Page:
Congres mondial Amazigh CMA (France) — as the representative of Libya asked for details on projects in North Africa with Government partners;

Coptic Solidarity (United States) — as the representative of China asked for more information on events it hosts and on financial details;

Database Center for North Korean Human Rights (NKDB) (Republic of Korea) — as the representative of Cuba asked for updated financial information and planned activities for 2021;

Dr. Denis Mukwege Foundation (Netherlands) — as the representative of the Russian Federation requested clarification on its global network for victims and its partnerships;

Eri-Platform (Belgium) — as the representative of the Russian Federation asked for clarification on the criteria used for contributions;

Ethiopian Genocide Committee 1935-1941, Inc. (United States) — as the representative of Turkey asked for clarification on membership benefits;

European Interreligious Forum for Religious Freedom (EIFRF) (France) — as the representative of China asked for details on its 2020 activities;

Foreningen Tryggere Ruspolitikk (Norway) — as the representative of the Russian Federation asked for details on a conference it participated in, including a list of other participants and outcome documents;

French Refugee Council (France) — as the representative of Burundi asked for details on 2021 activities;

Global Center on Cooperative Security Inc (United States) — as the representative of the Russian Federation requested a list of local organizations and partners in countries in which it operates;

Global Detention Project (Switzerland) — as the representative of China asked for details about projects in 2018 and 2019;

Global Network of Women Peacebuilders, Inc. (United States) — as the representative of Pakistan asked for details on partnerships and areas of collaboration;

Global Rights for Women (United States) — as the representative of China asked for a list of countries in which it works and of related projects;

Humanitarian Tracker (United States) — as the representative of the Russian Federation asked for details on its system of gathering information and related criteria;

Ilankai Thamil Sangam, Inc. (United States) — as the representative of Pakistan requested further information on financing and details on its partnerships with charitable organizations;

Interfaith Center on Corporate Responsibility (United States) — as the representative of China asked for details on its projects;

International Action Network for Gender Equity and Law (United States) — as the representative of China asked for information on its contributions to United Nations meetings;

International Association of Genocide Scholars, Inc., The (United States) — as the representative of Cuba asked why it had not sought to participate in United Nations events and whether its work contributes to the work of the Organization; He also requested detailed financial information;

International Child Rights Center (Republic of Korea) — as the representative of China requested details on its work and collaboration with the United Nations Children’s Fund (UNICEF);

International Economic Organization World Distribution Federation (WDF) (Republic of Korea) — as the representative of Turkey asked for details on how it maintains its independence, given that local governments or government officials are among its members;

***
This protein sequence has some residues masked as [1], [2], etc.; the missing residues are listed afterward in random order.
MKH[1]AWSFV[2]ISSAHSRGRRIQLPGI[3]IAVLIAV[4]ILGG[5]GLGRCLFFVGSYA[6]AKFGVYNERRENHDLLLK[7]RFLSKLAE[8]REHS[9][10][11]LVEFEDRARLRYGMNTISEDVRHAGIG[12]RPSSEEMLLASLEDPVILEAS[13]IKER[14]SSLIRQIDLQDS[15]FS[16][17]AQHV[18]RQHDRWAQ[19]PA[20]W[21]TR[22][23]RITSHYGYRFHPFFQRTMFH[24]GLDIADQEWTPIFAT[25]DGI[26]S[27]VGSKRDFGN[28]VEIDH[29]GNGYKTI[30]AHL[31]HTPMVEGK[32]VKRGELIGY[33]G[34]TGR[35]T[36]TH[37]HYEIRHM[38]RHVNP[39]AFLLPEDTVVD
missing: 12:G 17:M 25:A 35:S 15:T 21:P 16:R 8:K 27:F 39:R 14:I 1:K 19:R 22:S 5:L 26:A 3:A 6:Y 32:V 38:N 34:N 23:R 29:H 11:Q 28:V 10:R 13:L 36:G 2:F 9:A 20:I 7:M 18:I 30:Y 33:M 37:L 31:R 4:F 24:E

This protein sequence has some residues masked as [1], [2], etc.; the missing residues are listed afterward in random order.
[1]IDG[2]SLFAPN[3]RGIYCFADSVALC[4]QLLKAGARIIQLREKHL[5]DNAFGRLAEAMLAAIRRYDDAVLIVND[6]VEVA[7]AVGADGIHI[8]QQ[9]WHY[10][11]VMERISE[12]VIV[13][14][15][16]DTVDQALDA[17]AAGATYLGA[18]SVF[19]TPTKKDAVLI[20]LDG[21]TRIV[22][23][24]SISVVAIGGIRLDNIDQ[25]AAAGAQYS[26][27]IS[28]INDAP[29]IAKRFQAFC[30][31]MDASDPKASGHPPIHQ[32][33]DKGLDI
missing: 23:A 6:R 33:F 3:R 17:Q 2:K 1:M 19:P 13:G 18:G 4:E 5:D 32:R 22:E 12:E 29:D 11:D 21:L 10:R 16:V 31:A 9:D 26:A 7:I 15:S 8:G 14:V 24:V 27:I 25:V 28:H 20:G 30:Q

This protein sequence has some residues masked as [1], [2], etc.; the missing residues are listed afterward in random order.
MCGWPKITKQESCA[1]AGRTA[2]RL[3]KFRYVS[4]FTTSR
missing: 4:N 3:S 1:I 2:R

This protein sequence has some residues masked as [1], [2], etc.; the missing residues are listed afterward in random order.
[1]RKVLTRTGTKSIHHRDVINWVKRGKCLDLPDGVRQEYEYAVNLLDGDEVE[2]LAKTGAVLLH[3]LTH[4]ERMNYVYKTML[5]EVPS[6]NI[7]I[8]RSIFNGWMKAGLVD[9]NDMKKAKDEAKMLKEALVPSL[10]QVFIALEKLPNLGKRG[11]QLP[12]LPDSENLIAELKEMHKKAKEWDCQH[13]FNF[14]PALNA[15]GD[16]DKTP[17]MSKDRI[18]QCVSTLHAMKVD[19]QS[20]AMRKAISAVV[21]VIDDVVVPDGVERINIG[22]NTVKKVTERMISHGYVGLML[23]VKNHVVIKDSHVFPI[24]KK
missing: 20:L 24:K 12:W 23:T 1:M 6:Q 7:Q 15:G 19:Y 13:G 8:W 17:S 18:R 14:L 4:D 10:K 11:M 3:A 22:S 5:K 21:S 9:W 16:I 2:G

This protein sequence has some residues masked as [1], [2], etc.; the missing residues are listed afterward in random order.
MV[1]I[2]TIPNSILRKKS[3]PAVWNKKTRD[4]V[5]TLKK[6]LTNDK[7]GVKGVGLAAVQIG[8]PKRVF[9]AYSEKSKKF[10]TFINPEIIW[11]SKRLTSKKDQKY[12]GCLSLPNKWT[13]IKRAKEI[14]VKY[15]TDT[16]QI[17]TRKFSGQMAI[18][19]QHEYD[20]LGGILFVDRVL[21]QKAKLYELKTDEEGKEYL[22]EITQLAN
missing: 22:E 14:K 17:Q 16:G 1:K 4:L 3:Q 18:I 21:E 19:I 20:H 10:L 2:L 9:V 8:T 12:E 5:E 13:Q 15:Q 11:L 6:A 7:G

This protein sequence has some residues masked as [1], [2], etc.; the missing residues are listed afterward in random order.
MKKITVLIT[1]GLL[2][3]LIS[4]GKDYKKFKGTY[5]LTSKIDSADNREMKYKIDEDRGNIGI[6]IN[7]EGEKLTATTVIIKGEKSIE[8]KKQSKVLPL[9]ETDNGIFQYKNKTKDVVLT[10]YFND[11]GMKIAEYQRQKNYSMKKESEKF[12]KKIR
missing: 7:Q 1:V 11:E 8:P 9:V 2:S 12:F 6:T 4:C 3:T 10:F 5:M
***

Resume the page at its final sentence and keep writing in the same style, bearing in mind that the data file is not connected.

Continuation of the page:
International Medical Corps (United States) — as the representative of Nicaragua asked for financial statements from the past four years;

International Medical Crisis Response Alliance Direct operation (United States) — as the representative of Nicaragua asked for financial statements from the past four years;

International Organisation to Preserve Human Rights Ltd. (United Kingdom) — as the representative of Nicaragua asked for financial statements from the past four years;

International Society of Criminology (United States) — as the representative of China requested information on a congress held in Qatar in 2019;

Khmers Kampuchea-Krom Federation (United States) — as the representative of China asked how it can carry out activities and contribute to the work of the United Nations;

Le Collectif de la Paix au Sri Lanka (France) — as the representative of India asked for details on debates it has organized and how it can contribute to the work of the United Nations;

Les Femmes Michif Otipemisiwak (Canada) — as the representative of Nicaragua requested details on projects planned for 2021 and 2022;

Mangfoldhuset (Norway) — as the representative of Turkey asked for details on a specific project;

MenEngage Global Alliance (United States) — as the representative of Nicaragua asked for a list of partner groups operating in his country;

NAUH (Now Action & Unity for Human rights) (Republic of Korea) — as the representative of the Russian Federation asked for details about choosing candidates for membership;

National Peace Corps Association (United States) — as the representative of China asked for responses to outstanding questions the Committee had previously asked;

Nobel Women’s Initiative (Canada) — as the representative of Bahrain asked, with reference to its written response of 8 April 2020, whether it has undertaken any recent initiatives with women’s organizations in the Middle East, and if so, could it provide details;